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Emerson Lake & Palmer - Emerson Lake & Palmer CD (album) cover

EMERSON LAKE & PALMER

Emerson Lake & Palmer

 

Symphonic Prog

4.23 | 1349 ratings

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Fitzcarraldo
Special Collaborator
Honorary Collaborator
4 stars An impressive first album from this trio, demonstrating a confidence and maturity that is, on reflection, not surprising given the previous experience of the band members. Listening to this album in the early 1970s it was not difficult to believe this band was destined to go far.

'The Barbarian' is the trio's heavy interpretation of Bartók's "Allegro Barbaro", which is itself sombre and 'barbaric' in feel. Emerson's piano and synthesizer playing really brings out the almost demonic feel of the piece, and Palmer's skill is also evident almost from the first bar. Quite an ambitious opener for a first album - the band clearly wanted to start with a bang.

'Take A Pebble' starts with piano and the strumming of piano strings, and bass, introducing the rich timbre of Lake's voice, which is pleasing. He does not sing for long before the piece turns instrumental, with some very good piano and percussion from Emerson and Palmer. The instrumental then continues with acoustic guitar that, oddly (at least to me), sounds more like something one would hear in the Appalachians than from a progressive rock band. It's certainly very laid-back and pleasing, but I'm not sure this section of acoustic guitar fits particularly well into the piece as a whole. Then Emerson comes back in with piano - again very good - and the piece feels as if it's back on track. Palmer jumps in a bit later and the piece almost starts to feel like barroom jazz. There's a pause in the track and the piano then returns to reintroduce Lake's singing for a short while to complete the twelve-and-a-half minute track.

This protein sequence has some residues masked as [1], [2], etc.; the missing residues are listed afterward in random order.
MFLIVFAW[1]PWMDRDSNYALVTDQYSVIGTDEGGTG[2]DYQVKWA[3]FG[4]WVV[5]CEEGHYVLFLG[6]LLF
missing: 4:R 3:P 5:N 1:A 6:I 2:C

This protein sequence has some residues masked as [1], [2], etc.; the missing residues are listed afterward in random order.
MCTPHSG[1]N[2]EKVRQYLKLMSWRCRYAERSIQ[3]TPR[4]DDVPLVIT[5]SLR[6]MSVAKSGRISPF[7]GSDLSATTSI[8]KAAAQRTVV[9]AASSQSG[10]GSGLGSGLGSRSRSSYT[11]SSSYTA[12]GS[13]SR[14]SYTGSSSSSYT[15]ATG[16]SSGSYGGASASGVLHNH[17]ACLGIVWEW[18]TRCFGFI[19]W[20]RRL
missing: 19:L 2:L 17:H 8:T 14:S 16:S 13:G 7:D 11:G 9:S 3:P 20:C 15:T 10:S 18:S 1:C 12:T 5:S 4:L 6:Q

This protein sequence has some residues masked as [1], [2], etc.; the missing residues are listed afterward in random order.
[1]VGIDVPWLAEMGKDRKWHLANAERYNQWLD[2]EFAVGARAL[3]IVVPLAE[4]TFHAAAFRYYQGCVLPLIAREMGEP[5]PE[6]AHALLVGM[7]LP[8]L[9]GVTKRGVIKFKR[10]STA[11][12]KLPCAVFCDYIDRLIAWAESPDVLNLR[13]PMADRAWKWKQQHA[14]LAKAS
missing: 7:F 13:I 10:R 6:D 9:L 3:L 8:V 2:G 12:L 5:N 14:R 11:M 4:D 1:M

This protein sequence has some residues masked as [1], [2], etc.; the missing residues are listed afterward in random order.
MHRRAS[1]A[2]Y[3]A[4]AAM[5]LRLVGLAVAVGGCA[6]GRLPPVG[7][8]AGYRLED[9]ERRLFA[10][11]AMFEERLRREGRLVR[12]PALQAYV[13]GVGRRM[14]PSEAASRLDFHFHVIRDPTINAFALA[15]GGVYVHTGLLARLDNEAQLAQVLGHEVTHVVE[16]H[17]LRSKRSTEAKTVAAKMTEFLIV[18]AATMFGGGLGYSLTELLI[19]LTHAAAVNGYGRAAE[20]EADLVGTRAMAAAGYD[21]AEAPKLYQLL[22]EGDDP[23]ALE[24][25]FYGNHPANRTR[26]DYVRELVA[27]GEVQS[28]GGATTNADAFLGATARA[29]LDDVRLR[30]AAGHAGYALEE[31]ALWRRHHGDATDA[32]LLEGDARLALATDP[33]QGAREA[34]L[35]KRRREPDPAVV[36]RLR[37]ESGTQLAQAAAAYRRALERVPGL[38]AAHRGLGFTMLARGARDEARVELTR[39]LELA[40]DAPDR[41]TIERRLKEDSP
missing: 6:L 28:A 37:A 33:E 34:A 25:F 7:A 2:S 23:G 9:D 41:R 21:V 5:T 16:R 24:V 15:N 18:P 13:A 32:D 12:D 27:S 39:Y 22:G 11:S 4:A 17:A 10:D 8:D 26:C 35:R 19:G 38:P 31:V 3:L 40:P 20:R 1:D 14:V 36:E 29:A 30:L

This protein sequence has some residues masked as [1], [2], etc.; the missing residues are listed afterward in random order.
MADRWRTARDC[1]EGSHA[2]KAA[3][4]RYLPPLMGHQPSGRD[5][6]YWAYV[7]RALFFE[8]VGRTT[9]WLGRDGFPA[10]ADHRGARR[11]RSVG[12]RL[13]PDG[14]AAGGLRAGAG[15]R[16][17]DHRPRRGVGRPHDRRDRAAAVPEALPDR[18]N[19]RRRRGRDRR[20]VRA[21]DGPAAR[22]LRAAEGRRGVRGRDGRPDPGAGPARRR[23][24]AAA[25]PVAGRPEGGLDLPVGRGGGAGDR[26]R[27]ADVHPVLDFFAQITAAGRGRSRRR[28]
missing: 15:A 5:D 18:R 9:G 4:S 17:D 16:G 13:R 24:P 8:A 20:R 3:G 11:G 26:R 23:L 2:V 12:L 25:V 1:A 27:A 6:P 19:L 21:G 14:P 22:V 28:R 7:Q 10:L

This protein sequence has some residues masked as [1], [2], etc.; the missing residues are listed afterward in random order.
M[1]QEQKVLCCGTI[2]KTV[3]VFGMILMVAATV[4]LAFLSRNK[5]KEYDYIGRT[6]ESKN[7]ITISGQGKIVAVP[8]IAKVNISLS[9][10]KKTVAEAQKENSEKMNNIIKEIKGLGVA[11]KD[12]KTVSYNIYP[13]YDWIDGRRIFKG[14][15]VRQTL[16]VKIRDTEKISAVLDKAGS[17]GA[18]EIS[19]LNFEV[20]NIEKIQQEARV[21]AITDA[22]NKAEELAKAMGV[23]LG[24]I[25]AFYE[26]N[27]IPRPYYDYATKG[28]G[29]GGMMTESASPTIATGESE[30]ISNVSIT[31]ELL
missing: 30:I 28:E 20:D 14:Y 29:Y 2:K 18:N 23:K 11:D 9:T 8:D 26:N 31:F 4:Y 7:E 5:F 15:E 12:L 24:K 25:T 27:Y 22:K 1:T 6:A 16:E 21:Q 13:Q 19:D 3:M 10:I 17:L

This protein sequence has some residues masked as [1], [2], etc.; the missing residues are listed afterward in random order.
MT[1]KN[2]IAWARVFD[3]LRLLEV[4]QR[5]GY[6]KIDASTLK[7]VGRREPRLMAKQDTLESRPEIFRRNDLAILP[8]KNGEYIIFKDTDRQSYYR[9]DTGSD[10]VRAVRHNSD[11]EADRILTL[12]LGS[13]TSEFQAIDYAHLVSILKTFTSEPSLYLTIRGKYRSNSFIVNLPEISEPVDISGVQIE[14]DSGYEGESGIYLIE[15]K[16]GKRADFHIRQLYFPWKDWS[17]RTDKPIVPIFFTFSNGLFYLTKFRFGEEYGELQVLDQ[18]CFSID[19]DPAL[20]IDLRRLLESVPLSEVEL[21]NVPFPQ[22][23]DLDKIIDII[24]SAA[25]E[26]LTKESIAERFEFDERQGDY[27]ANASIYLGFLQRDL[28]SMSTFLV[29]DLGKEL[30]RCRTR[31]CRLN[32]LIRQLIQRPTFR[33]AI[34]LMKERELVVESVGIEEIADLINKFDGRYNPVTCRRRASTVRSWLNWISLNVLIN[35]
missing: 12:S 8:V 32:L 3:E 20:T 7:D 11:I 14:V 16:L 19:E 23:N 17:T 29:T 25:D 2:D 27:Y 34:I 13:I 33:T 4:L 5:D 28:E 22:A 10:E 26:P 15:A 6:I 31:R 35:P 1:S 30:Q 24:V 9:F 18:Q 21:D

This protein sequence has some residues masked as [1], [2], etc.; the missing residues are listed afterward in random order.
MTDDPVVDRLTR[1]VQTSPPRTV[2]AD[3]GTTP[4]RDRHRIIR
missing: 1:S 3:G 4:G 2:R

'Knife-Edge' is the trio's interpretation of the first movement (Allegretto, Allegro, Maestoso) of Janáček's Sinfonietta for orchestra, Opus 60, but with the addition of Lake's singing. As with 'The Barbarian', this interpretation of a classical piece also works well. Emerson's keyboard sounds like a church organ, albeit a very funky one. This track is also heavy in places, but a real 'foot-tapper' (or should that be 'head banger'?), and the lyrics are manic and dark. Again I've got to say that Palmer's drumming is noticeably very good.

'The Three Fates' (the goddesses Clotho, Lachesis and Atropos from Greek mythology) starts with 'Clotho': Emerson playing the Royal Festival Hall's organ, which is such an impressive, deep, ecclesiastical sounding organ with rich reverberation. Then piano replaces the organ for 'Lachesis' - very classically inspired piano - that is very pleasing indeed if, like me, you are a big fan of the piano. Part of this sounds a little Rachmaninov-like when Emerson speeds up (not that I'm comparing Emerson to the great Rachmaninov). 'Atropos' is a piano trio in which Palmer backs Emerson with some good and varied percussion. Again there is a slight jazzy feel to this. Actually, it also makes me think of some of the music in West Side Story, so perhaps it has a hint of the Latin to it.

And then comes my favourite track of the album, 'Tank'. The clavichord-sounding synthesizer (or maybe it's a real clavichord or harpsichord?) sounds excellent, and the track fairly scuttles along until Palmer gives a two-minute solo that again shows this drummer's skill. And when the solo ends with the synthesized swishing from speaker to speaker and the marching, fat synthesizer with pounding drumbeat and high-pitched synthesizer dancing over the top almost like a flute, it's the absolute business. You could easily picture a formidable army marching relentlessly forward to this.

The last track, 'Lucky Man', is a ballad by Lake with acoustic guitar leading and ironic lyrics. Although the song has a simple structure and the lyrics might be considered slightly pretentious, the tune and chorus are pleasing, and this is something to which I find myself humming or whistling along. Emerson's Moog synthesizer 'pyrotechnics' come in towards the end and the piece ends with just that and Palmer's drums.

Well, what more can be said? The album is not a masterpiece although it is certainly a showcase for the playing skills of Emerson and Palmer, although less of a chance for Lake to shine than on their later albums. Emerson always borrowed heavily, and here a third of the tracks are the band's interpretations of pieces by classical composers. If you listen to the original pieces you'll see that the interpretations are actually quite close to the originals (and you'll also hear how good the originals are!), but at least the band has given them a good twist. To me, though, 'Tank' is the best track on this album (and much better than the version on "Works, Volume 1", but that's another story). Nevertheless, all of the tracks are good, and all three musicians produced an album that I still listen to some thirty years later, which says something.

Fitzcarraldo | 4/5 |

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